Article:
Before you head to the grill, the pool, the fire pit, or the beach this weekend, take just a moment to reflect on the magnanimity of the Fourth of July with us. Penned by Mark Twain, posted to Walt Whitman, the letter below is a breathless tribute to human–American!–accomplishments, and it is one of the many spirited, poignant writings included in Why Freedom Matters, a collection of poems, essays, speeches, letters, and songs edited by Daniel R. Katz for The Declaration of Independence Road Trip.
Today we honor those who serve our country, who have died for our freedom, those who have made this country a better place with inventions, ideas, resolve, and courage. May your day today be complete with too much barbecue (or grilled veggies), vivid (but under control) fireworks, the company of family and friends, and a renewed sense of patriotism. We wish you a safe and festive Fourth of July!
May 24, 1889
To Walt Whitman:
You have lived just the seventy years which are greatest in the world’s history and richest in benefit and advancement to its peoples. These seventy years have done much more to widen the interval between man and the other animals than was accomplished by any five centuries which preceded them.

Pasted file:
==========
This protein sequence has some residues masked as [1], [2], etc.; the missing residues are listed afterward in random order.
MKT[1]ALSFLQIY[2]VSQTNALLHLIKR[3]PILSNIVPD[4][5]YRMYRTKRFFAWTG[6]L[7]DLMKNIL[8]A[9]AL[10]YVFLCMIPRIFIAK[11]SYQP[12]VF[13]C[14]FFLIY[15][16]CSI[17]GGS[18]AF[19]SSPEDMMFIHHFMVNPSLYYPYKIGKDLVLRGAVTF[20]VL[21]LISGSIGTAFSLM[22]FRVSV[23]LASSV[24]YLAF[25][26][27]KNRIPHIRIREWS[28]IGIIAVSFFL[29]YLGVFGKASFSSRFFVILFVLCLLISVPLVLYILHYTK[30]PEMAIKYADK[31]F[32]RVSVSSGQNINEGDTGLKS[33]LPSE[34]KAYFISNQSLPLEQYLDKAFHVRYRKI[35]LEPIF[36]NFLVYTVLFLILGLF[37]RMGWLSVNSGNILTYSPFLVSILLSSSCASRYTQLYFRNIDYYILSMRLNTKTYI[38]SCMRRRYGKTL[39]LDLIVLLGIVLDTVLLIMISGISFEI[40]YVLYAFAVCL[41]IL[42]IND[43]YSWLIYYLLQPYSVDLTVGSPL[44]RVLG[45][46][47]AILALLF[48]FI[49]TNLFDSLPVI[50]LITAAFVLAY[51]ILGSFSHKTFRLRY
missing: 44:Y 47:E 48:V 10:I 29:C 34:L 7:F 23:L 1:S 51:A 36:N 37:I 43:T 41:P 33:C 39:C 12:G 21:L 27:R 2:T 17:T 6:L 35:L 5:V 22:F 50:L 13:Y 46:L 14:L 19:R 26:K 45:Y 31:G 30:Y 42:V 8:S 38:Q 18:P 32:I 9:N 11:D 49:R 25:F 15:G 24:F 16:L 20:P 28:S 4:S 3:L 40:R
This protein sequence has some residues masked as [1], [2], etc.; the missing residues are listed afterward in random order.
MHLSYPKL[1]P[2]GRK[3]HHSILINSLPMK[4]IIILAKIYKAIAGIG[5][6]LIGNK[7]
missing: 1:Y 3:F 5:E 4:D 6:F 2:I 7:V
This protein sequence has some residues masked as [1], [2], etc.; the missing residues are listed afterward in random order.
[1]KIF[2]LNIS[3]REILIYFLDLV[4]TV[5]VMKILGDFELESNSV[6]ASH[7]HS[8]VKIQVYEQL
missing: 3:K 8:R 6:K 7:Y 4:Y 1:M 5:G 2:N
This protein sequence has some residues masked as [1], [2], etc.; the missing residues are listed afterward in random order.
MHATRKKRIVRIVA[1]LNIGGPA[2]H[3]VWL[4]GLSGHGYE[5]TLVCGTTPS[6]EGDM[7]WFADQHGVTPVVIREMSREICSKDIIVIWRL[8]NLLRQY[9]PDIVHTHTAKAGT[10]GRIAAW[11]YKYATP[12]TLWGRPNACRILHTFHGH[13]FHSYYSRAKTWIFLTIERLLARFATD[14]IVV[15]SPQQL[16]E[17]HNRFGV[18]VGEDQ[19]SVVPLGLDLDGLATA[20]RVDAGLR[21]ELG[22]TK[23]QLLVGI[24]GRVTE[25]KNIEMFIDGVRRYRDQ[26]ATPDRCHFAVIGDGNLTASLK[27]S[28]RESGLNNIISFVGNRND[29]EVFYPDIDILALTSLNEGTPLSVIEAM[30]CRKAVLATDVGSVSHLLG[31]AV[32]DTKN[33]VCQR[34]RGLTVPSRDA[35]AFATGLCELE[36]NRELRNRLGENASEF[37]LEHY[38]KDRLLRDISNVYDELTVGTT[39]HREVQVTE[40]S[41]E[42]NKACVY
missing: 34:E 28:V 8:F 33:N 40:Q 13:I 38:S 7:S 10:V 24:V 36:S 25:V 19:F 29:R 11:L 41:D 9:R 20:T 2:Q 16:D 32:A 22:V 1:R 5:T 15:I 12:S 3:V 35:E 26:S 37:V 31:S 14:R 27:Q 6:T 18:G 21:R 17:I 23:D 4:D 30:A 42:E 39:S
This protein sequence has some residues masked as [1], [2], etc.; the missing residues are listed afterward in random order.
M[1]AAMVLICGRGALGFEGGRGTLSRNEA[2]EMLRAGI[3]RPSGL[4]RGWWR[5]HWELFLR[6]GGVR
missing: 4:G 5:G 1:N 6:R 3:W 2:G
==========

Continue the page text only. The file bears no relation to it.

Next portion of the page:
What great births you have witnessed! The steam press, the steamship, the steel ship, the railroad, the perfect cotton-gin, the telegraph, the phonograph, the photograph, photogravure, the electrotype, the gaslight, the electric light, the sewing machine and the amazing infinitely varied and innumerable products of coal tar, those latest and strangest marvels of a marvelous age. And you have seen even greater births than these; for you have seen the application of anesthesia to surgery-practice, whereby the ancient dominion of pain, which began with the first created life, came to an end on this earth forever; you have seen the slave set free, you have seen the monarchy banished from France and reduced in England to a machine which makes an imposing show of diligence and attention to business, but isn’t connected with the works. Yes, you have indeed seen much—but tarry for a while, for the greatest is yet to come. Wait thirty years, and then look out over the earth! You shall see marvels upon marvels added to these whose nativity you have witnessed; and conspicuous above them you shall see their formidable Result—man at almost his full stature at last!—and still growing, visibly growing while you look. Wait till you see that great figure appear, and catch the far glint of the sun upon his banner; then you may depart satisfied, as knowing you have seen him for whom the earth was made, and that he will proclaim that human wheat is worth more than human tares, and proceed to organize human values on that basis.